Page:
Title 21 of the Code of Federal Regulations

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Title 21 is the portion of the Code of Federal Regulations that governs food and drugs within the United States for the Food and Drug Administration (FDA), the Drug Enforcement Administration (DEA), and the Office of National Drug Control Policy (ONDCP).[1]

It is divided into three chapters:

Chapter I[edit]

Most of the Chapter I regulations are based on the Federal Food, Drug, and Cosmetic Act.

Notable sections:

  • 11 — electronic records and electronic signature related
  • 50 Protection of human subjects in clinical trials
  • 54 Financial disclosure by clinical investigators [2]
  • 56 Institutional review boards that oversee clinical trials
  • 58 Good laboratory practices (GLP) for nonclinical studies

The 100 series are regulations pertaining to food:

The 200 and 300 series are regulations pertaining to pharmaceuticals :

  • 202-203 Drug advertising and marketing
  • 210 et seq. cGMPs for pharmaceuticals
  • 310 et seq. Requirements for new drugs
  • 328 et seq. Specific requirements for over-the-counter (OTC) drugs.

The 500 series are regulations for animal feeds and animal medications:

  • 510 et seq. New animal drugs
  • 556 Tolerances for residues of drugs in food animals

The 600 series covers biological products (e.g. vaccines, blood):

  • 601 Licensing under section 351 of the Public Health Service Act
  • 606 et seq. cGMPs for human blood and blood products

The 700 series includes the limited regulations on cosmetics:

  • 701 Labeling requirements

The 800 series are for medical devices:

  • 803 Medical device reporting
  • 814 Premarket approval of medical devices [3]
  • 820 et seq. Quality system regulations (analogous to cGMP, but structured like ISO) [4]
  • 860 et seq. Listing of specific approved devices and how they are classified

The 900 series covers mammography quality requirements enforced by CDRH.

The 1000 series covers radiation-emitting device (e.g. cell phones, lasers, x-ray generators); requirements enforced by the Center for Devices and Radiological Health. It also talks about the FDA citizen petition.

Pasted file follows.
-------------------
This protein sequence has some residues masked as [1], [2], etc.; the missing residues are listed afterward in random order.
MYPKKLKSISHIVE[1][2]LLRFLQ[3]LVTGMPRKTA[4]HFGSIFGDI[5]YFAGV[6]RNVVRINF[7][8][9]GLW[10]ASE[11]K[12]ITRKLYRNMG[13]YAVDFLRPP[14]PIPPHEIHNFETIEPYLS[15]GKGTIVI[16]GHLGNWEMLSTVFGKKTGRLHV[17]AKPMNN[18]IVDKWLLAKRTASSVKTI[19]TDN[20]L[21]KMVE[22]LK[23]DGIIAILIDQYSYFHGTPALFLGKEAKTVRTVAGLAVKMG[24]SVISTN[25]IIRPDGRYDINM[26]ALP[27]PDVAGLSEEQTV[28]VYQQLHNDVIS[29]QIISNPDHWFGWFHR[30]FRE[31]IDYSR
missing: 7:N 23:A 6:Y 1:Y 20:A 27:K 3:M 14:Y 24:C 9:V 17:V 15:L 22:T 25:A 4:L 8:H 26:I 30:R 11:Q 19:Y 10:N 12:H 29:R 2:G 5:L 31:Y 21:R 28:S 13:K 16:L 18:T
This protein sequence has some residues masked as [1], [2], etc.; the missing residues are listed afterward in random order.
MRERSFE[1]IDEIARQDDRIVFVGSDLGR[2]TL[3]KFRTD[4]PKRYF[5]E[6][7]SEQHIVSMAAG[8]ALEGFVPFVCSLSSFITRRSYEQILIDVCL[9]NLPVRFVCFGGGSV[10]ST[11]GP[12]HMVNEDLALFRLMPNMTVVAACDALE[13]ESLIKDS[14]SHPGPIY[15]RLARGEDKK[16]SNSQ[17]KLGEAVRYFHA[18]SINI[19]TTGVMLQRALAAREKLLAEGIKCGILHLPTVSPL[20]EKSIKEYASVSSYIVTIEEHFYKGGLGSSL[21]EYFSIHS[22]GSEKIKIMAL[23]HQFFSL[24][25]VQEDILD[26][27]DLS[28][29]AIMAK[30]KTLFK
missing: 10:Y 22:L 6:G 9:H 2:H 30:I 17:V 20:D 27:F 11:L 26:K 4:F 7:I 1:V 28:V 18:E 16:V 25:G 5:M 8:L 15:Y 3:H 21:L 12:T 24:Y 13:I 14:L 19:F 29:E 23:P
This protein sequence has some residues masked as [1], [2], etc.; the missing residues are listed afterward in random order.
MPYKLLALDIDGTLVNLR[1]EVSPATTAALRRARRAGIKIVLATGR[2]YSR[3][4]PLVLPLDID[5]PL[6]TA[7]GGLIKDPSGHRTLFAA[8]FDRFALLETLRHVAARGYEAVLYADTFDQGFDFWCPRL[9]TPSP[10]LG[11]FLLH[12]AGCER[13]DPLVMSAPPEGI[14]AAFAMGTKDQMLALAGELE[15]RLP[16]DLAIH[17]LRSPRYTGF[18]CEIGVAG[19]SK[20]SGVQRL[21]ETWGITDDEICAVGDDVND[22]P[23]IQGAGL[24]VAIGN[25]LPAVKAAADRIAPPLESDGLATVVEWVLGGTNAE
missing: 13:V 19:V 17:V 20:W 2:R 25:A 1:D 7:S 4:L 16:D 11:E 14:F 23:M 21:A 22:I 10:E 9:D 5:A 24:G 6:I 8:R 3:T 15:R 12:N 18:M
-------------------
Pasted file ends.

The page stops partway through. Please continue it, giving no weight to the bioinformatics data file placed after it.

The 1100 series includes updated rules deeming items that statutorily come under the definition of "tobacco product" to be subject to the Federal Food, Drug, and Cosmetic Act as amended by the Tobacco Control Act. The items affected include E-cigarettes, Hookah tobacco, and pipe tobacco.[5]

The 1200 series consists of rules primarily based in laws other than the Food, Drug, and Cosmetic Act:

  • 1240 Rules promulgated under 361 of the Public Health Service Act on interstate control of communicable disease, such as:
    • Requirements for pasteurization of milk
    • Interstate shipment of turtles as pets.
    • Interstate shipment of African rodents that may carry monkeypox.
    • Sanitation on interstate conveyances (i.e. airplanes and ships)
  • 1271 Requirements for human cells, tissues, and cellular and tissue-based products (i.e. the cGTPs).

Chapter II[edit]

Notable sections:

See also[edit]


  1. ^ "CFR Title 21". US FDA. Retrieved February 10, 2014.
  2. ^ Food and Drug Administration (2008). "Subchapter A — General: Financial Disclosure by Clinical Investigators". Retrieved 9 April 2009.
  3. ^ Food and Drug Administration (2008). "Subchapter H — Medical Devices: Part 814 Premarket Approval of Medical Devices". Retrieved 9 April 2009.
  4. ^ Food and Drug Administration (2008). "Subchapter H — Medical Devices: Part 820 Quality System Regulation". Retrieved 9 April 2009.
  5. ^ "Extending Authorities to All Tobacco Products, Including E-Cigarettes, Cigars, and Hookah". FDA.gov. United States Food and Drug Administration. Retrieved 11 May 2016.

External links[edit]